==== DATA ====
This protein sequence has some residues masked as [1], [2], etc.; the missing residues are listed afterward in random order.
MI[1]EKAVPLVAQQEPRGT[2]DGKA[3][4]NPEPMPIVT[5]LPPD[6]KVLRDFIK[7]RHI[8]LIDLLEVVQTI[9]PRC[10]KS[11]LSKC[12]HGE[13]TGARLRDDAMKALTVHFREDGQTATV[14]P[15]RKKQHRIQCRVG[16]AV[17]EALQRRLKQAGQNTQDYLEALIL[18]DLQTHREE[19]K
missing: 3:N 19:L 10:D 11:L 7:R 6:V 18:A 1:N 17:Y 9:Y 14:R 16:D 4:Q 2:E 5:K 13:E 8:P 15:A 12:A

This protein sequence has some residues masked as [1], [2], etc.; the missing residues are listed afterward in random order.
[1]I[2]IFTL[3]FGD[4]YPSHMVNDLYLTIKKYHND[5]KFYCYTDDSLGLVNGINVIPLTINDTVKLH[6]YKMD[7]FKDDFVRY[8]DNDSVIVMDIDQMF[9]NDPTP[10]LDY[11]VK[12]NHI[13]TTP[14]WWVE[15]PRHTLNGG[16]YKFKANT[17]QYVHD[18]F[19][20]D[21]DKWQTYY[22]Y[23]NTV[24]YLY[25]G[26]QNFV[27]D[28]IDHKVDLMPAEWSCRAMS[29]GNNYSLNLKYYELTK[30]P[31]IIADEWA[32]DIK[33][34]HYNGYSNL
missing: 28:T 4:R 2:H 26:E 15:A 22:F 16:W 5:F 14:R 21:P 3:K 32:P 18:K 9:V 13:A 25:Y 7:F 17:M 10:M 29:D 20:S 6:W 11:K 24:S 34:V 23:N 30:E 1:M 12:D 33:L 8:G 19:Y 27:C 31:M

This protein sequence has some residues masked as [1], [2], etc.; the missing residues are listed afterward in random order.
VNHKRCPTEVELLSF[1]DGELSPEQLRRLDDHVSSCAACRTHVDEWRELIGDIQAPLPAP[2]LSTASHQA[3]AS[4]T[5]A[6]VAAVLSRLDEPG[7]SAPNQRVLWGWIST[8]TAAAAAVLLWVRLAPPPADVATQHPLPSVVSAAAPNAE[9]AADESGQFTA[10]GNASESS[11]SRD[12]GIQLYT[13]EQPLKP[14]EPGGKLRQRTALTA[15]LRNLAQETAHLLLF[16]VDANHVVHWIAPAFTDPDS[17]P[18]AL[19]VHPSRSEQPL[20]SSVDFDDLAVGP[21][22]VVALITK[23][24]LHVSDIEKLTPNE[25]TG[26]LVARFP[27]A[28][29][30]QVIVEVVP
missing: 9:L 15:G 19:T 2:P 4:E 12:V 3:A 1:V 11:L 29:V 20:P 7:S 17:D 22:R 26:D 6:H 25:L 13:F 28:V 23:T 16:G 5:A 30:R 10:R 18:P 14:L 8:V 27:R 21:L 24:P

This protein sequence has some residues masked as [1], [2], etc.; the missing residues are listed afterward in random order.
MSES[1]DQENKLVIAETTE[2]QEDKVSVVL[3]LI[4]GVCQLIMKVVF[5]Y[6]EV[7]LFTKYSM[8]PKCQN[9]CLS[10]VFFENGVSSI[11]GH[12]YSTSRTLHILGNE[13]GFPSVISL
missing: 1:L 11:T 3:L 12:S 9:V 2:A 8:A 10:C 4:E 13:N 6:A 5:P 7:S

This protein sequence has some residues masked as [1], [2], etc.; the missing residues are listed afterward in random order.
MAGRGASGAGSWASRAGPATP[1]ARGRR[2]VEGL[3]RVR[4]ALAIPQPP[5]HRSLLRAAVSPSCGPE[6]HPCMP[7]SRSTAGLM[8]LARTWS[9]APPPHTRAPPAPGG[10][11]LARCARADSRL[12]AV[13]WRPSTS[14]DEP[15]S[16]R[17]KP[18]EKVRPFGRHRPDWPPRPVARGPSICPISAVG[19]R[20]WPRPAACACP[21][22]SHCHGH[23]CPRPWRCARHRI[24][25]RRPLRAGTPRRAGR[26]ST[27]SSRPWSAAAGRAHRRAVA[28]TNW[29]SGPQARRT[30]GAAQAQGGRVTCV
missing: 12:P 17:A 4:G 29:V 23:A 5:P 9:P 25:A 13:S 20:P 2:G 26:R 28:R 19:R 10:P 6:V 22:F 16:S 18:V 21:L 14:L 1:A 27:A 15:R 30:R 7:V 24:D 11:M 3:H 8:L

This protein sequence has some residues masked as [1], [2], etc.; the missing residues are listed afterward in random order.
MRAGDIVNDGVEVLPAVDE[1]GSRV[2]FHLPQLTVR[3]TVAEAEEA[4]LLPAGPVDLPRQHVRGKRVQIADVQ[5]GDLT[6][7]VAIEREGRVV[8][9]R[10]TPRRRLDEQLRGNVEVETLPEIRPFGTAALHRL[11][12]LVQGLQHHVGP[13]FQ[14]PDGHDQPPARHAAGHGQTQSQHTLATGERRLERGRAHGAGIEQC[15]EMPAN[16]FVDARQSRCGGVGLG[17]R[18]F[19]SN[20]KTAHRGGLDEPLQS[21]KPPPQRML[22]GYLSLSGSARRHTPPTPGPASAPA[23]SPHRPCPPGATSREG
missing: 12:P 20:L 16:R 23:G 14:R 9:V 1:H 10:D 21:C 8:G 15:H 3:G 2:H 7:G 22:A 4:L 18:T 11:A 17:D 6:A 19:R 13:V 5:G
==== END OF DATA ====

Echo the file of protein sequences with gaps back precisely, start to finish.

This protein sequence has some residues masked as [1], [2], etc.; the missing residues are listed afterward in random order.
MI[1]EKAVPLVAQQEPRGT[2]DGKA[3][4]NPEPMPIVT[5]LPPD[6]KVLRDFIK[7]RHI[8]LIDLLEVVQTI[9]PRC[10]KS[11]LSKC[12]HGE[13]TGARLRDDAMKALTVHFREDGQTATV[14]P[15]RKKQHRIQCRVG[16]AV[17]EALQRRLKQAGQNTQDYLEALIL[18]DLQTHREE[19]K
missing: 3:N 19:L 10:D 11:L 7:R 6:V 18:A 1:N 17:Y 9:Y 14:R 16:D 4:Q 2:E 5:K 13:E 8:P 15:A 12:A

This protein sequence has some residues masked as [1], [2], etc.; the missing residues are listed afterward in random order.
[1]I[2]IFTL[3]FGD[4]YPSHMVNDLYLTIKKYHND[5]KFYCYTDDSLGLVNGINVIPLTINDTVKLH[6]YKMD[7]FKDDFVRY[8]DNDSVIVMDIDQMF[9]NDPTP[10]LDY[11]VK[12]NHI[13]TTP[14]WWVE[15]PRHTLNGG[16]YKFKANT[17]QYVHD[18]F[19][20]D[21]DKWQTYY[22]Y[23]NTV[24]YLY[25]G[26]QNFV[27]D[28]IDHKVDLMPAEWSCRAMS[29]GNNYSLNLKYYELTK[30]P[31]IIADEWA[32]DIK[33][34]HYNGYSNL
missing: 28:T 4:R 2:H 26:E 15:A 22:F 16:W 5:F 14:R 21:P 3:K 32:P 18:K 9:V 13:A 25:Y 7:F 17:M 10:M 29:D 20:S 6:W 11:K 24:S 34:V 23:N 30:E 1:M 12:D 33:L 8:G 19:Y 27:C 31:M

This protein sequence has some residues masked as [1], [2], etc.; the missing residues are listed afterward in random order.
VNHKRCPTEVELLSF[1]DGELSPEQLRRLDDHVSSCAACRTHVDEWRELIGDIQAPLPAP[2]LSTASHQA[3]AS[4]T[5]A[6]VAAVLSRLDEPG[7]SAPNQRVLWGWIST[8]TAAAAAVLLWVRLAPPPADVATQHPLPSVVSAAAPNAE[9]AADESGQFTA[10]GNASESS[11]SRD[12]GIQLYT[13]EQPLKP[14]EPGGKLRQRTALTA[15]LRNLAQETAHLLLF[16]VDANHVVHWIAPAFTDPDS[17]P[18]AL[19]VHPSRSEQPL[20]SSVDFDDLAVGP[21][22]VVALITK[23][24]LHVSDIEKLTPNE[25]TG[26]LVARFP[27]A[28][29][30]QVIVEVVP
missing: 9:L 15:G 19:T 2:P 4:E 12:V 3:A 1:V 11:L 29:V 20:P 7:S 17:D 22:R 26:D 6:H 25:L 13:F 28:V 23:T 16:G 5:A 30:R 10:R 18:P 14:L 8:V 27:R 21:L 24:P

This protein sequence has some residues masked as [1], [2], etc.; the missing residues are listed afterward in random order.
MSES[1]DQENKLVIAETTE[2]QEDKVSVVL[3]LI[4]GVCQLIMKVVF[5]Y[6]EV[7]LFTKYSM[8]PKCQN[9]CLS[10]VFFENGVSSI[11]GH[12]YSTSRTLHILGNE[13]GFPSVISL
missing: 1:L 11:T 3:L 12:S 9:V 2:A 8:A 10:C 4:E 13:N 6:A 5:P 7:S

This protein sequence has some residues masked as [1], [2], etc.; the missing residues are listed afterward in random order.
MAGRGASGAGSWASRAGPATP[1]ARGRR[2]VEGL[3]RVR[4]ALAIPQPP[5]HRSLLRAAVSPSCGPE[6]HPCMP[7]SRSTAGLM[8]LARTWS[9]APPPHTRAPPAPGG[10][11]LARCARADSRL[12]AV[13]WRPSTS[14]DEP[15]S[16]R[17]KP[18]EKVRPFGRHRPDWPPRPVARGPSICPISAVG[19]R[20]WPRPAACACP[21][22]SHCHGH[23]CPRPWRCARHRI[24][25]RRPLRAGTPRRAGR[26]ST[27]SSRPWSAAAGRAHRRAVA[28]TNW[29]SGPQARRT[30]GAAQAQGGRVTCV
missing: 12:P 17:A 4:G 29:V 23:A 5:P 9:P 25:A 13:S 20:P 2:G 26:R 28:R 19:R 10:P 6:V 22:F 16:S 18:V 21:L 14:L 1:A 27:A 15:R 30:R 7:V 24:D 11:M 3:H 8:L

This protein sequence has some residues masked as [1], [2], etc.; the missing residues are listed afterward in random order.
MRAGDIVNDGVEVLPAVDE[1]GSRV[2]FHLPQLTVR[3]TVAEAEEA[4]LLPAGPVDLPRQHVRGKRVQIADVQ[5]GDLT[6][7]VAIEREGRVV[8][9]R[10]TPRRRLDEQLRGNVEVETLPEIRPFGTAALHRL[11][12]LVQGLQHHVGP[13]FQ[14]PDGHDQPPARHAAGHGQTQSQHTLATGERRLERGRAHGAGIEQC[15]EMPAN[16]FVDARQSRCGGVGLG[17]R[18]F[19]SN[20]KTAHRGGLDEPLQS[21]KPPPQRML[22]GYLSLSGSARRHTPPTPGPASAPA[23]SPHRPCPPGATSREG
missing: 12:P 20:L 16:R 23:G 14:R 9:V 1:H 10:D 21:C 8:G 15:H 3:G 2:H 7:G 22:A 4:L 18:T 11:A 17:D 6:A 19:R 13:V 5:G